I was diagnosed in March of 2012 at 35 years old. I actually found the spot on my own in the shower. I had just stopped nursing my 6 month old daughter. I also had a 2 year old. My paternal grandmother was the only family history of cancer and it was not the same kind. This had the doctors convinced that at my age and without significant family history; I was going to be BRCA positive. So not only were they telling me I had breast cancer but would more than likely need a Total Hysterectomy.
I moved very quickly and aggressively due to my age and having two very small children. I wanted to get the cancer out and begin my recovery to be able to care for my two baby girls. Fortunately, I was BRCA negative and didn’t need a hysterectomy.
For the first two weeks after my diagnosis, I would wake up in the middle of the night not being able to catch my breath. I felt alone and could not stop thinking about my daughters and how this would/could affect them. My husband found a 1800 hotline of past breast cancer survivors. They were available 24/7. Most of the ladies I was able to talk were very comforting. The disconnect for me was that none of them were my age or near my age with young children that I could relate to.
I had my Double Mastectomy less than 30 days after my diagnosis with two more reconstructive surgeries by the end of 2012. By the fall of 2013, my family and I had signed up for the Race for Cure. We have participated every year since. I have had a very positive outlook. I was determined to not let breast cancer define me. I don’t think about it every day EVEN when I look at my bare chest in the mirror.
I was ready to give back but wanted to give back the way I would have most appreciated. I knew I was not the only younger person diagnosed with breast cancer. I did research the 1800 number that I called and it was no longer in service. I then began to talk to my doctor and her nurse about ways I could possibly give back. We decided that I would be available to her office and patients as needed. When they have a younger patient that needs support, the nurse will give them my number. When I am called, I am an open book. They can ask me whatever they want. We can talk about whatever they want. I just want them to feel relatable and supported.
Last year I celebrated my 5 year cancer free anniversary! Unfortunately, the same year cancer struck my family again. My mom was diagnosed with Stage 1 breast cancer at 67 years old in December 2016. The cancer was found on her routine mammogram. She had a lumpectomy in January with plans for radiation and hormone therapy. The plan was not an easy one BUT it didn’t involve chemotherapy at that point. We were blindsided when her results came back with a genetic marker for a high chance of cancer returning somewhere else in her body. The oncologist then recommended four rounds of chemotherapy to be done prior to the radiation.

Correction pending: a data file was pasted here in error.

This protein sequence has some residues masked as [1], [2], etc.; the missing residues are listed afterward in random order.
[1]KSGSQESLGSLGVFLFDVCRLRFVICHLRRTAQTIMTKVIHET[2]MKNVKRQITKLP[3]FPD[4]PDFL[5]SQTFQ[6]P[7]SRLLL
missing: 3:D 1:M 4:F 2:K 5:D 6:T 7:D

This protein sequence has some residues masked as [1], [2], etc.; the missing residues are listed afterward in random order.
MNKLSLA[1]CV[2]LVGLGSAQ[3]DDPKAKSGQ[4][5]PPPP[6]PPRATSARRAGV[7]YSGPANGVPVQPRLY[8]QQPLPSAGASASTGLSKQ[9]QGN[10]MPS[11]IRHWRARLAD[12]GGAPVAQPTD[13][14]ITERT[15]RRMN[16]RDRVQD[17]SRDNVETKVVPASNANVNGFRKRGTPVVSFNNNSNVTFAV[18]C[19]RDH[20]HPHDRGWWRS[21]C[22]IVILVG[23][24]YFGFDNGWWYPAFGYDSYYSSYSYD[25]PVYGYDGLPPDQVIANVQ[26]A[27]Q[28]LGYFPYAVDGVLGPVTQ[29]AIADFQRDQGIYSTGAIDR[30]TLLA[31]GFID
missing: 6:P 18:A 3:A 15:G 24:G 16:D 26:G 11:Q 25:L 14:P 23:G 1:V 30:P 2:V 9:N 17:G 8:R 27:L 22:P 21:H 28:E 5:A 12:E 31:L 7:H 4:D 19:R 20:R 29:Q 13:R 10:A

Mom did her first and only round of chemotherapy in February 2017. The chemotherapy hit my mom really hard. She had to be put in the hospital for several days after she got EVERY side effect that could possibly even occur. The oncologist and mom decided the effects of the chemotherapy were not worth the small percentage it would help with the risk of recurrence.
Mom then knocked out her six weeks of radiation. Her twin (Aunt Joan) took her EVERY DAY EVERY WEEK!! There are plenty of stories to tell of their daily adventures. Mom finished in perfect time to enjoy Mother’s Day. We had a party to celebrate! Mom then started her hormone therapy AND besides the hot flashes, she is doing great! Her hair grew back AND dark for the record with lots curls!!
Unfortunately, there were a few more bumps in the road for my mom. During a follow up visit with her oncologist, some concerns with her labs lead to an ultrasound that lead to a CT finding a mass on her one of her kidneys and a few spots on her lungs. She was then diagnosed kidney cancer. This cancer was totally unrelated. In September 2017, my mom had her kidney removed. The spots on her lungs are being monitored and not a growing concern at this time.
Mom broke down and retired from her job of working in the cafeteria at the local high school where she lives this past May of 2018. This was a year earlier than she had planned. The time after the chemo has been rough for her (even just the one dose). She is still trying to get off the hamster wheel of doctor appointments so she can truly start to enjoy her retirement life.
Whether we welcomed it or not, breast cancer became a family affair for my family. We were both very lucky to be surrounded by supportive friends and family. It is very personal as I have two young daughters that may have this part of my genes. We do not just want a cure, we NEED a cure to knock out breast cancer before it effects ANYMORE of our family or friends.